M & A Law Prof Blog

Editor: Brian JM Quinn
Boston College Law School

Tuesday, June 2, 2009

CFIUS Filing for Hummer Deal?

OK, so GM went the way of Chrysler and filed for bankruptcy yesterday.  Earlier this morning there was an announcement by GM’s management that it had entered into an MOU with a mysterious unidentified potential buyer for its Hummer division.  Now, it’s leaked to the NY Times and Bloomberg (and just about everybody else in the world) that the buyer is Sichuan Tengzhong Heavy Industrial Machinery Company Ltd., based in Chengdu.  They are offering to take the Hummer Division off GM's hands for $500 million in cash.

Of course, a few years ago sale of an automotive division that produces the civilian version of the military’s Humvee would have likely generated cries of outrage about threats to our national security.  Remember Dubai Ports?  Or how about Unocal-CNOOC? Well, with GM in bankruptcy those concerns are not likely to carry the day.  That said, this transaction is a strong candidate for a voluntary CFIUS filing with the US Treasury.  Given the nature of the business (vehicles manufacture with a potential military use) and the nature of the acquirer (News articles are murky about that.  They say it's "privately" owned.  Maybe.), this is precisely the type of transaction that should seek to make a filing.   Worst case for GM would be that they announce this transaction and proceed along a path to closing only to have a Dubai Ports/Unocal-like flare-up kill this transaction.



Asia, Cross-Border, Deals, Exon-Florio | Permalink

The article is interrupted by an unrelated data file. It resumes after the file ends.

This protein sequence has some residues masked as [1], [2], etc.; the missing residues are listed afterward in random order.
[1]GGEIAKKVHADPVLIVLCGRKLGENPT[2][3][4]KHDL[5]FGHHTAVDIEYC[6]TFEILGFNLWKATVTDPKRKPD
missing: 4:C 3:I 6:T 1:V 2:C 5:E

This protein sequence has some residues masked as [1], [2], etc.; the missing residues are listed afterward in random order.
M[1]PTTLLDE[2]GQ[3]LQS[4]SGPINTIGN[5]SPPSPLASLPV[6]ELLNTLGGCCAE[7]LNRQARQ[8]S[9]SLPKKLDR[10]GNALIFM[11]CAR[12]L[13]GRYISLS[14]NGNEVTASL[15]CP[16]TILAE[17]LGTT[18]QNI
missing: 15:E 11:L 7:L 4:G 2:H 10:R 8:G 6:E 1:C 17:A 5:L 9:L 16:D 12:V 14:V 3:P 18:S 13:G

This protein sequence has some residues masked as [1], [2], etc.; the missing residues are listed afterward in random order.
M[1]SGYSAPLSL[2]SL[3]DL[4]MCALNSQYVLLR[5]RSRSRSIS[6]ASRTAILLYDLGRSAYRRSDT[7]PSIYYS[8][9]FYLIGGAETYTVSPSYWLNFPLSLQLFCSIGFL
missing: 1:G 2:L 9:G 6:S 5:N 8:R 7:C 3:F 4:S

TrackBack URL for this entry:


Listed below are links to weblogs that reference CFIUS Filing for Hummer Deal?:


I'm not sure about national security concerns since military humvees are made by AM General Corp. of South Bend, Ind.

GM's vice chair was on CNN last night and, when asked why GM didn't disclose the buyer's identity, he couldn't recall a reason but was sure it wasn't "sinister." This is interesting, from a corporate governance perspective, that the vice chairman would claim he didn't know why they withheld the Chinese's buyer's name....

By the way, it's great to see this blog going again.

Posted by: AnonCorpLawyer | Jun 3, 2009 7:25:12 AM

True. There are likely few (if any) real national security concerns associated with this sale. As you note, Hummer doesn't even make the military version of the humvee. But then again, there were few real national security concerns associated with either the Dubai Ports or Unocal sale. That didn't stop Congress from basically going nuts. A voluntary CFIUS filing creates a safeharbor and reduces the possibility that those kinds of issues stopping (or slowing) the transaction from closing.


Posted by: Brian | Jun 4, 2009 3:12:05 AM

Post a comment